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Outpatient clinic

Patients usually first come to the outpatient clinic. While our patients come from all over Germany, most of them are from Bavaria.

We are located in the university neurological outpatient clinic on the ground floor of the Department of Neurology (Kopfklinik).

Consultation hours are daily, from Monday to Friday; appointments are required.

Some patients come directly to our clinic after a paroxysmal event which cannot be clearly attributed. Most patients, however, are referred to us by local practitioners or other hospitals.

There are many reasons for coming to us:

The epilepsy is difficult to treat, i.e. despite treatment with several antiepileptic drugs the patient is not yet seizure-free, or maybe a certain drug had side effects. We discuss alternative treatment methods, such as readjusting medication by using different antiepileptic drugs, surgical treatment, radiotherapy or new forms of treatment such as vagus nerve stimulation.

In some cases, it is even necessary to determine if the patient is in fact suffering from epilepsy. Quite often, a patient experiences episodes of unconsciousness which cannot be clearly attributed to epilepsy. Other conditions such as circulatory insufficiency may lead to temporary cerebral circulatory disorders which, in turn, can cause temporary unconsciousness.

Some patients have specific questions regarding medication, how to regain their driver's licence when they have been declared seizure-free or what to observe if they want to have children.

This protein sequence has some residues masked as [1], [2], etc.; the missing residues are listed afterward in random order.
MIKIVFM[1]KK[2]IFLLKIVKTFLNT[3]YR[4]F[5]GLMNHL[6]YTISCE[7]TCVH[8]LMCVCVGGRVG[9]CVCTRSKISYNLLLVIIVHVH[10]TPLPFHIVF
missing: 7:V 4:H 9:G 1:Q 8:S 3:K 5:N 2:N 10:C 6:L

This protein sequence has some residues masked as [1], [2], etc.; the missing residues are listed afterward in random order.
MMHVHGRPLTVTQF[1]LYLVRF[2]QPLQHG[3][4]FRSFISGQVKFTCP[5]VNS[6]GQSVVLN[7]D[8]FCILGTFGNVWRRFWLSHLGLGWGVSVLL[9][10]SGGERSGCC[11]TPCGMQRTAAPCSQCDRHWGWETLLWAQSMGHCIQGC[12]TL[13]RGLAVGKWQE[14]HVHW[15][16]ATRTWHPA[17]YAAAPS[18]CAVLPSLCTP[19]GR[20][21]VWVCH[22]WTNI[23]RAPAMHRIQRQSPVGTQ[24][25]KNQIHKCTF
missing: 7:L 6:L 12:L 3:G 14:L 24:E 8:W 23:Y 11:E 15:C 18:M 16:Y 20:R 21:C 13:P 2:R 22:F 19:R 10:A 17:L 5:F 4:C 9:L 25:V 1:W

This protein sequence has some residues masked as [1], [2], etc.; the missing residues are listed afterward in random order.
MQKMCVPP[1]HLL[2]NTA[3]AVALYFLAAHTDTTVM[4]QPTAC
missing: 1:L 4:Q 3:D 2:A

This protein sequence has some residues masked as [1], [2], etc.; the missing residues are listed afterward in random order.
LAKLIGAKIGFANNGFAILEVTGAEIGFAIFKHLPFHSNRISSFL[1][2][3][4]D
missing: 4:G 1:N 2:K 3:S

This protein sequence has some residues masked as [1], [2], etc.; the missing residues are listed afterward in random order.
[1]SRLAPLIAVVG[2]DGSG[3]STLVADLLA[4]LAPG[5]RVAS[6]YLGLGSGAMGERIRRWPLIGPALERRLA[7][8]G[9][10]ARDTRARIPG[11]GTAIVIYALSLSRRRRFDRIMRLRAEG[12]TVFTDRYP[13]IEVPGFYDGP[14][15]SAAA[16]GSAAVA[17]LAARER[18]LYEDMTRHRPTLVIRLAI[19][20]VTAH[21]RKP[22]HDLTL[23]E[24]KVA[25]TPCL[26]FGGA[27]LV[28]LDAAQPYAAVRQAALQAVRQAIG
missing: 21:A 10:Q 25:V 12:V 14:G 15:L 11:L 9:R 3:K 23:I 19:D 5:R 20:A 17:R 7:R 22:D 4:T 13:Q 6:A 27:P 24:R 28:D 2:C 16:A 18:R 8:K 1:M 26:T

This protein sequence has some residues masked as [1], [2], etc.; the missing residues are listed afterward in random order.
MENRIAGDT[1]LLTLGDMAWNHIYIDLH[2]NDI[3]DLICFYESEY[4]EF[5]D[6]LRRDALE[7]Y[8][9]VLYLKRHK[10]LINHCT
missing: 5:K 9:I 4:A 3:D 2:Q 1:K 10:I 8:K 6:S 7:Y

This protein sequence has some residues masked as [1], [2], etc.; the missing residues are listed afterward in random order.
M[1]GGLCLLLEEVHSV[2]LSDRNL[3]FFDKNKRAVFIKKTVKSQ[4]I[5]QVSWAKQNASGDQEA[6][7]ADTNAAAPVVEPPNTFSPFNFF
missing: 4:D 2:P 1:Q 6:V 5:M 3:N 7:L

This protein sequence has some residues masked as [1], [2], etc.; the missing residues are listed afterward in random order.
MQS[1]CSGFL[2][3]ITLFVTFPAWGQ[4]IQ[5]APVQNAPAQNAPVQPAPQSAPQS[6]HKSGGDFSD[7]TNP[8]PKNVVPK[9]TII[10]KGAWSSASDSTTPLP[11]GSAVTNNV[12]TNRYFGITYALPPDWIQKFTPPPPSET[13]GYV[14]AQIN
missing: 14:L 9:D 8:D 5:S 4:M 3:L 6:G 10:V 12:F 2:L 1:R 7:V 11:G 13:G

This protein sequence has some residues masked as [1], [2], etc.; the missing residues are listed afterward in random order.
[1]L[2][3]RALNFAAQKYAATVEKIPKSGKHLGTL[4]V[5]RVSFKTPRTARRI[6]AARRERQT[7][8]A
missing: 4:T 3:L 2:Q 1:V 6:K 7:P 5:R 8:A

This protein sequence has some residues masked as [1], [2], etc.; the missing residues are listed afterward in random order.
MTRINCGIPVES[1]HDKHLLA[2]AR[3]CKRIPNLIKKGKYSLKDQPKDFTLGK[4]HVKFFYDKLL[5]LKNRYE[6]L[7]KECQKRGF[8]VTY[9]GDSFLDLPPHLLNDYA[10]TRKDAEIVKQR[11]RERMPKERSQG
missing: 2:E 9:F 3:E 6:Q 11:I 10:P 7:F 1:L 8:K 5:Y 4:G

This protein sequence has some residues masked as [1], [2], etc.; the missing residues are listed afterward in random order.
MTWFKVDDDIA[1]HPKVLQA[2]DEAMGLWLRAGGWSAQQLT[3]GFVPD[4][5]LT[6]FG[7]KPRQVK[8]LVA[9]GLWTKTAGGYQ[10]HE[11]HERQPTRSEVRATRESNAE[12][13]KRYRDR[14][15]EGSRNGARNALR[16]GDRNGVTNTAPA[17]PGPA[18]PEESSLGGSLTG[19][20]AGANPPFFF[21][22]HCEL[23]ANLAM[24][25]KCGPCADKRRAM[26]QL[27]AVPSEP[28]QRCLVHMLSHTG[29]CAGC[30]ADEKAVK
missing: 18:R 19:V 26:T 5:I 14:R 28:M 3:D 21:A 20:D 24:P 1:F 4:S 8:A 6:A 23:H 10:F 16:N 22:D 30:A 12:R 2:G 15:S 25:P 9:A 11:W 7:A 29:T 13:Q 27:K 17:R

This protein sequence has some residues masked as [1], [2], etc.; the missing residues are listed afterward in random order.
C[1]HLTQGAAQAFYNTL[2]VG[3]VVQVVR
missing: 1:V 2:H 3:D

For senior citizens we offer special consultation hours for epilepsy in the elderly. As the average age of the population has increased, epilepsy in the elderly has likewise become more common during the past few years. As regards diagnosis and treatment, it is particularly difficult to recognise seizures and differentiate them from non-epileptic seizures and potential accompanying symptoms of osteoporosis or cardiovascular, renal or metabolic diseases.

After surgery, patients come for follow-up examinations for many years afterwards. In these check-ups, it is assessed whether medication can be reduced or is possibly no longer necessary at all.

In the past few years, diagnostic methods for epilepsy have considerably improved; it is therefore much easier today to distinguish epilepsy from non-epileptic seizures. Examination procedures are sometimes rather complex, often requiring special tests such as thorough internal examinations using ECG, long-term ECG, exercise ECG, tilt table tests, sleep deprivation EEG, or 24-hour EEG.